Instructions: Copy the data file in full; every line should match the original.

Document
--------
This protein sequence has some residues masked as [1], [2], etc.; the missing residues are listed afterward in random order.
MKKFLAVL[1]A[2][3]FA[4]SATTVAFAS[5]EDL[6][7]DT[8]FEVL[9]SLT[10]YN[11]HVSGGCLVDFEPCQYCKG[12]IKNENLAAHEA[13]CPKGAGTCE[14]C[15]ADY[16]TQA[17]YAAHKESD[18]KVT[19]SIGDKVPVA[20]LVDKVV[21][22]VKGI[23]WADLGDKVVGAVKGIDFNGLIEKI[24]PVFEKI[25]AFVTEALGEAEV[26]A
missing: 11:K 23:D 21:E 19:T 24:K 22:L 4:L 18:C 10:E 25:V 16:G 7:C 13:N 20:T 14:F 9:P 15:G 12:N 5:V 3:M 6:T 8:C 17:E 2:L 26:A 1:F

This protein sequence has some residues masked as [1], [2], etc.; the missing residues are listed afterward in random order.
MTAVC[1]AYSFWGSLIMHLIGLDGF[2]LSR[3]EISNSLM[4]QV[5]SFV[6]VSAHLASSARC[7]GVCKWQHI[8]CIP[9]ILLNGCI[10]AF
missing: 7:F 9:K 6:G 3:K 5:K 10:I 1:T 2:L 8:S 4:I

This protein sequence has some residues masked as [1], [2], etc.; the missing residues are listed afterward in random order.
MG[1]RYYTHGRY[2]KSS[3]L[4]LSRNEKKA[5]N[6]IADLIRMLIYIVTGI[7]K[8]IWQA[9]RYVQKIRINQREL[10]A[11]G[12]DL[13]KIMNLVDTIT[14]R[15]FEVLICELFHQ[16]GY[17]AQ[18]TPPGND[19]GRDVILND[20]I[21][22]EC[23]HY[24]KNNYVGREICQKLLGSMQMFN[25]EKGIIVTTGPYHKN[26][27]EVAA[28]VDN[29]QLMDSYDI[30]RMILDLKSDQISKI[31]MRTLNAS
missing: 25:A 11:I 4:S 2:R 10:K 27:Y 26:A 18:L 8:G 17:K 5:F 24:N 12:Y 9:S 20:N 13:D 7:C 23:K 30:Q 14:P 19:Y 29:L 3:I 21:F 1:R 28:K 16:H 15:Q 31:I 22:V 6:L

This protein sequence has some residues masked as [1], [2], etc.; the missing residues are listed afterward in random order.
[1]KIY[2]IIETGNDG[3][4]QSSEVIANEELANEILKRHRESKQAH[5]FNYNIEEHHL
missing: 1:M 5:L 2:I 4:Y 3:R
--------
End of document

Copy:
This protein sequence has some residues masked as [1], [2], etc.; the missing residues are listed afterward in random order.
MKKFLAVL[1]A[2][3]FA[4]SATTVAFAS[5]EDL[6][7]DT[8]FEVL[9]SLT[10]YN[11]HVSGGCLVDFEPCQYCKG[12]IKNENLAAHEA[13]CPKGAGTCE[14]C[15]ADY[16]TQA[17]YAAHKESD[18]KVT[19]SIGDKVPVA[20]LVDKVV[21][22]VKGI[23]WADLGDKVVGAVKGIDFNGLIEKI[24]PVFEKI[25]AFVTEALGEAEV[26]A
missing: 11:K 23:D 21:E 19:T 24:K 22:L 4:L 18:C 10:E 25:V 16:G 7:C 13:N 20:T 14:F 9:P 15:G 12:N 5:V 3:M 6:T 8:C 17:E 2:L 26:A 1:F

This protein sequence has some residues masked as [1], [2], etc.; the missing residues are listed afterward in random order.
MTAVC[1]AYSFWGSLIMHLIGLDGF[2]LSR[3]EISNSLM[4]QV[5]SFV[6]VSAHLASSARC[7]GVCKWQHI[8]CIP[9]ILLNGCI[10]AF
missing: 7:F 9:K 6:G 3:K 5:K 10:I 1:T 2:L 8:S 4:I

This protein sequence has some residues masked as [1], [2], etc.; the missing residues are listed afterward in random order.
MG[1]RYYTHGRY[2]KSS[3]L[4]LSRNEKKA[5]N[6]IADLIRMLIYIVTGI[7]K[8]IWQA[9]RYVQKIRINQREL[10]A[11]G[12]DL[13]KIMNLVDTIT[14]R[15]FEVLICELFHQ[16]GY[17]AQ[18]TPPGND[19]GRDVILND[20]I[21][22]EC[23]HY[24]KNNYVGREICQKLLGSMQMFN[25]EKGIIVTTGPYHKN[26][27]EVAA[28]VDN[29]QLMDSYDI[30]RMILDLKSDQISKI[31]MRTLNAS
missing: 25:A 11:I 4:S 2:R 10:K 27:Y 26:A 18:L 8:G 17:K 5:F 24:N 12:Y 9:S 20:N 13:D 7:C 23:K 30:Q 14:P 19:Y 29:L 3:I 21:F 1:R 28:K 16:H 15:Q 31:I 22:V 6:L

This protein sequence has some residues masked as [1], [2], etc.; the missing residues are listed afterward in random order.
[1]KIY[2]IIETGNDG[3][4]QSSEVIANEELANEILKRHRESKQAH[5]FNYNIEEHHL
missing: 1:M 5:L 2:I 4:Y 3:R